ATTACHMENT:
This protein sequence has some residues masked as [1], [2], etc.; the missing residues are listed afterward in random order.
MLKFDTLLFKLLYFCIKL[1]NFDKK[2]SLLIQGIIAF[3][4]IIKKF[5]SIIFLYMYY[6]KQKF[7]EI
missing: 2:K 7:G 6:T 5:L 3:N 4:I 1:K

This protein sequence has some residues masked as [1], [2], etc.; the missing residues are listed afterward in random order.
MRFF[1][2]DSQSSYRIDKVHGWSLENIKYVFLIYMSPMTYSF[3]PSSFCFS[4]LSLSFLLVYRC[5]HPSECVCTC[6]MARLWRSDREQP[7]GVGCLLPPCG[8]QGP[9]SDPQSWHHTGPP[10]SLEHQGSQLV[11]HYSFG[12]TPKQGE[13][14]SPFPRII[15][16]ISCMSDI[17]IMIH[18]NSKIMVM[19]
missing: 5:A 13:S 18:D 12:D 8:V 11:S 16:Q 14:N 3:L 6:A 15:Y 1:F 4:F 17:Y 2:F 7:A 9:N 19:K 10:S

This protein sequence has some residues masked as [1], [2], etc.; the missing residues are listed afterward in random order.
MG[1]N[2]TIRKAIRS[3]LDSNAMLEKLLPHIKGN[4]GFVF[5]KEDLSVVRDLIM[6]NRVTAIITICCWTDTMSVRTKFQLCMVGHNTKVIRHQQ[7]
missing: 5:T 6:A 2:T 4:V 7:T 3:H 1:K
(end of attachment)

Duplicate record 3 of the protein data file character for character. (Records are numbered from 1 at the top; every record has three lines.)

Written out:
This protein sequence has some residues masked as [1], [2], etc.; the missing residues are listed afterward in random order.
MG[1]N[2]TIRKAIRS[3]LDSNAMLEKLLPHIKGN[4]GFVF[5]KEDLSVVRDLIM[6]NRVTAIITICCWTDTMSVRTKFQLCMVGHNTKVIRHQQ[7]
missing: 5:T 6:A 2:T 4:V 7:T 3:H 1:K